That’s not to say that the hard plastics in earlier Jeeps couldn’t have used an upgrade. The interior of this Wrangler manages to feel rugged and hard-wearing without coming off as cheap. For better or for worse, the vehicle’s consoles, armrests, panels, etc. look designed rather than bolted together to serve a purpose. Off-roaders may not care either way; they’re probably going to just take the doors off. Everyone else will appreciate the refinement.

But, man, something about that Freedom Edition package got under my skin. With its Air Force roundel decals and Oscar Mike badges (in case you don’t play a lot of Xbox, that’s military lingo, or at least video game military lingo, for “on the move”), it’s worse than the Dragon Edition -- which is so over-the-top tacky that it’s almost cool -- but not quite as bad as the utterly unbelievable Call of Duty: MW3 Edition.

I think it’s pretty clear that someone in the styling department has a huge crush on Captain America, but couldn’t get the licensing rights hammered out. Jeep, have your people get in touch with Marvel’s people. Shameless as a hypothetical full-fledged Star-Spangled Avenger Edition Wrangler might be, there’s nothing worse than a knock-off.

I’m sure a heat gun would do wonders for those decals and “Oscar Mike” badges, though. 

The special edition 2014 Jeep Wrangler Freedom Edition includes some love-it or leave-it badges.

EXECUTIVE EDITOR RORY CARROLL: I was a little surprised how much the automatic detracted from my enjoyment of this Jeep. I’d never driven an automatic JK on the street, and it’s probably 50 percent less fun than the manual. Other than that, you have a pretty typical JK driving experience. A little bounce, some jostle and a whole bunch of wallow.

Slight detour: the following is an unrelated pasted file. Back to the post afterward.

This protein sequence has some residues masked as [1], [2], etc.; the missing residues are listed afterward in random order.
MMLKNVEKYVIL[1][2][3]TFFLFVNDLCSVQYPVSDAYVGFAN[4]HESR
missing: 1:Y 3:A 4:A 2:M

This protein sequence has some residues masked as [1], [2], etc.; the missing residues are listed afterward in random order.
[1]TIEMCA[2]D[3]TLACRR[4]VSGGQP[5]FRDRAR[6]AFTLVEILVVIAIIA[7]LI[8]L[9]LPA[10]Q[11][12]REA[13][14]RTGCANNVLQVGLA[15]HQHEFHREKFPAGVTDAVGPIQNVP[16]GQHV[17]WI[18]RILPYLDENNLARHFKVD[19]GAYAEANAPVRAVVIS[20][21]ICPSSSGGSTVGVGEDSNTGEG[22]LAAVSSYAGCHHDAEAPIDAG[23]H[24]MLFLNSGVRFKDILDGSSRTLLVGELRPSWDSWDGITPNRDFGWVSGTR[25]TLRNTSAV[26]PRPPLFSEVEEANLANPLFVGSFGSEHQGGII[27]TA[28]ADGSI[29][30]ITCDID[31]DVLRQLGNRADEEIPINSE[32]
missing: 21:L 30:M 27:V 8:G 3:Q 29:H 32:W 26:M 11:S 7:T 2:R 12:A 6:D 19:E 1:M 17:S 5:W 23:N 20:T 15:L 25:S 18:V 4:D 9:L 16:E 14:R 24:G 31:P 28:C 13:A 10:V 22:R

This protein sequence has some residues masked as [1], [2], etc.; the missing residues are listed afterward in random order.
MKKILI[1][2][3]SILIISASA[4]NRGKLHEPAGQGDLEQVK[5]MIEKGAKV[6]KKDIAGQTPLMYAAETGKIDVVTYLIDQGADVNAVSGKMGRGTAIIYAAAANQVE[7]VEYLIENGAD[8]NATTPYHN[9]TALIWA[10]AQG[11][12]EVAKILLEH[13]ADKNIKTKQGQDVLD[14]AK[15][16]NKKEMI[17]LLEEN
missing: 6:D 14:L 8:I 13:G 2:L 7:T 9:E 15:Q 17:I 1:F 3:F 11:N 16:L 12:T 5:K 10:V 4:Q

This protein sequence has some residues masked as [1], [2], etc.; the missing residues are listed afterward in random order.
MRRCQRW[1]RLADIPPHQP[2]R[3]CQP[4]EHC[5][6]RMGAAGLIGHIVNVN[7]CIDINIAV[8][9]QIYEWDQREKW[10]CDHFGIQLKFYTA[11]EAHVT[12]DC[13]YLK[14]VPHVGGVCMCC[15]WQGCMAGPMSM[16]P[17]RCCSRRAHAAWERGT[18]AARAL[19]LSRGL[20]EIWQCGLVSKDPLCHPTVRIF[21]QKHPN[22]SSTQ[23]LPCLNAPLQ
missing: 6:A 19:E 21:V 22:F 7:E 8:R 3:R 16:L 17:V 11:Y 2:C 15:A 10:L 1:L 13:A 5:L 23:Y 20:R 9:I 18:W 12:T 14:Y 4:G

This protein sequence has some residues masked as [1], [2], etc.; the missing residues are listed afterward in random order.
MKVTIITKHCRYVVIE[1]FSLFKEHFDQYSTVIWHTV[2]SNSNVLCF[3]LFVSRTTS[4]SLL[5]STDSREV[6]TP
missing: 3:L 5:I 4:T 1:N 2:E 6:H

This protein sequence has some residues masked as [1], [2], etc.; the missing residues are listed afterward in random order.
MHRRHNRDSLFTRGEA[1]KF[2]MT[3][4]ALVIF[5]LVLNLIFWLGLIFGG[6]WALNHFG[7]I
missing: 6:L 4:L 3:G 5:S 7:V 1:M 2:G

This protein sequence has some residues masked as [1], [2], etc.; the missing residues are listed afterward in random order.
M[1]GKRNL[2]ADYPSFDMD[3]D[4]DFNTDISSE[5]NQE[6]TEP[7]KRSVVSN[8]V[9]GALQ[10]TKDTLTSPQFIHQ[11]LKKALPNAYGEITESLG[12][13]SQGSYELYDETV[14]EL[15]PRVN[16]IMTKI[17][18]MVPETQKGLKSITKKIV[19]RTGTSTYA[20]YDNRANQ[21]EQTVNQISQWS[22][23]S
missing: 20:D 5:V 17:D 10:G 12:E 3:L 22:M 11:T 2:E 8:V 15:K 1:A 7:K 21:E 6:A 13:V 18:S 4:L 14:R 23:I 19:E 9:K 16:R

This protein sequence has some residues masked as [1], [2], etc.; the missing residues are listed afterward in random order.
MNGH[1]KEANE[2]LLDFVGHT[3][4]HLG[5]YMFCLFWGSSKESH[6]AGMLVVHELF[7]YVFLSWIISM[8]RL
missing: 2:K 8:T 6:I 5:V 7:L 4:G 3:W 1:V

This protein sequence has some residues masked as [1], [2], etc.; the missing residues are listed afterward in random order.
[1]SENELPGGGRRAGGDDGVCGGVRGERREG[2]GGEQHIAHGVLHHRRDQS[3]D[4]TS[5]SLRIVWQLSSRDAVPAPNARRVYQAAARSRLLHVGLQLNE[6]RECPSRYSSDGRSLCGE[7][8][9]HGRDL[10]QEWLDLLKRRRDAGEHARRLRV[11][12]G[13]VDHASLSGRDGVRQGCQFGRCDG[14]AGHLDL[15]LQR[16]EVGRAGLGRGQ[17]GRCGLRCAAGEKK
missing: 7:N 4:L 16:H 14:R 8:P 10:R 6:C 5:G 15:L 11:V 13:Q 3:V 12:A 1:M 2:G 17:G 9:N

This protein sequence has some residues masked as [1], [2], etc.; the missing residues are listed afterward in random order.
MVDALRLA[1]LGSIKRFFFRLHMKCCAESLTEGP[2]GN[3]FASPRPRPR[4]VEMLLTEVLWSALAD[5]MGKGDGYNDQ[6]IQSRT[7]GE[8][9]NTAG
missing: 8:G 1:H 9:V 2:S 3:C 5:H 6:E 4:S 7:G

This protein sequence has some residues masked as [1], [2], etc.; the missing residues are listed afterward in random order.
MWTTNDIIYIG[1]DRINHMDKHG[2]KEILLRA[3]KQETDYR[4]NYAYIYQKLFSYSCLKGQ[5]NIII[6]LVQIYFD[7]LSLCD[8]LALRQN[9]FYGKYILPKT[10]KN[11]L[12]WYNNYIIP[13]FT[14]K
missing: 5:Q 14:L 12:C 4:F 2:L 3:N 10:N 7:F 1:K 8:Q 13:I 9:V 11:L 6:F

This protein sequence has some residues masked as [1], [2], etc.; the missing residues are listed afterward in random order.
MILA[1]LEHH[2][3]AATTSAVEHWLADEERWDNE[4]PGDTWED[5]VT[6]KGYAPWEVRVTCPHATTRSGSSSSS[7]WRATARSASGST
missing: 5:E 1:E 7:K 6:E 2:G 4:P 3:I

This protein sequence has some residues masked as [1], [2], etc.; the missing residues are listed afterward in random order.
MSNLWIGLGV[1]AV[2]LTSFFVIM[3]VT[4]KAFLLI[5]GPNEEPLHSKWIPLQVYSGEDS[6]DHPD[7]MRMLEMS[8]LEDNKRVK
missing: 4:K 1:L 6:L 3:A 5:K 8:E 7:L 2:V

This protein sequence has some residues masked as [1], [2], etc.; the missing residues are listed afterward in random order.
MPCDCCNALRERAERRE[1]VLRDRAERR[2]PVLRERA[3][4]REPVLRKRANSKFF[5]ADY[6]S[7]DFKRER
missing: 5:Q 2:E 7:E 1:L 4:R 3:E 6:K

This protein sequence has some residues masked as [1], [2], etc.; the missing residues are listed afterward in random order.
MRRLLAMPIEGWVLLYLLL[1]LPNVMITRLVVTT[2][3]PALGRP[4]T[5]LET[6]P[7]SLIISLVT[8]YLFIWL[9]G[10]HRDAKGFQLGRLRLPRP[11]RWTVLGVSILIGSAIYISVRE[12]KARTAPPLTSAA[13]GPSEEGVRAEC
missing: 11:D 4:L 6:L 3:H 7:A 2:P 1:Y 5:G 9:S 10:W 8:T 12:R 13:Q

I am, however, pretty uncomfortable with all the G.I. Joe stuff on the Oscar Mike/Freedom Edition. Whenever I drive my Willys, people salute it, thinking it’s a military Jeep. I almost always correct them and explain that it’s a CJ -- civilian Jeep. The Freedom Edition makes me twice as uncomfortable. It’s like being dressed as a soldier for Halloween and running into a WWII vet.

Now, the Dragon Edition Wrangler, that’s something I’d be more than happy to be seen in. 

The interior of the 2014 Jeep Wrangler Freedom Edition feels rugged and hard-wearing.

ASSOCIATE EDITOR JAKE LINGEMAN: I’ve decided that the Jeep Wrangler two-door looks better with the top down, and the Wrangler Unlimited four-door model looks better with the top up. There’s something about the proportions, I think.

I was never really a fan of Jeeps, but I understand why loads of people like them, and I’m glad they’re still being built. I did a few days of off-roading a few years ago, and it was way more fun than I expected. Unfortunately, I found no opportunities for dirt in my two days with this 2014 Jeep Wrangler Freedom Edition.

On the road, the Jeep feels very trucky. I noticed my head wobbling back and forth every time I drove over a bump. It kind of jumps around a little, too, when hitting bumps at speed. Steering is super light on center. I felt like there was about three inches of play in the middle, before it started to turn.

Acceleration is great from the V6. I really feel bad for all those Jeep guys who dealt with the Iron Duke four banger for so long because this one jumps off the line. It does get a little noisy, especially on the expressway when you stomp on it. I’m sure Jeepsters are used to that. The five-speed automatic is fine, but I’d love to test out a manual, in the dust, on the mountains.

So, there are a few things that annoy me. The doors are superlight, which I like, but they never close with one swing, you have to slam those suckers. I also despise the window controls in the middle. Some Saturn vehicles had that, it took me two years to get used to and then another two to unlearn it. The car also has no dead pedal. I know that’s less of a big deal with an automatic, but I feel like my left foot has no where to go.

The Oscar Mike badge doesn’t bother me; I don’t really think people would confuse this new blue Jeep with anything from the military.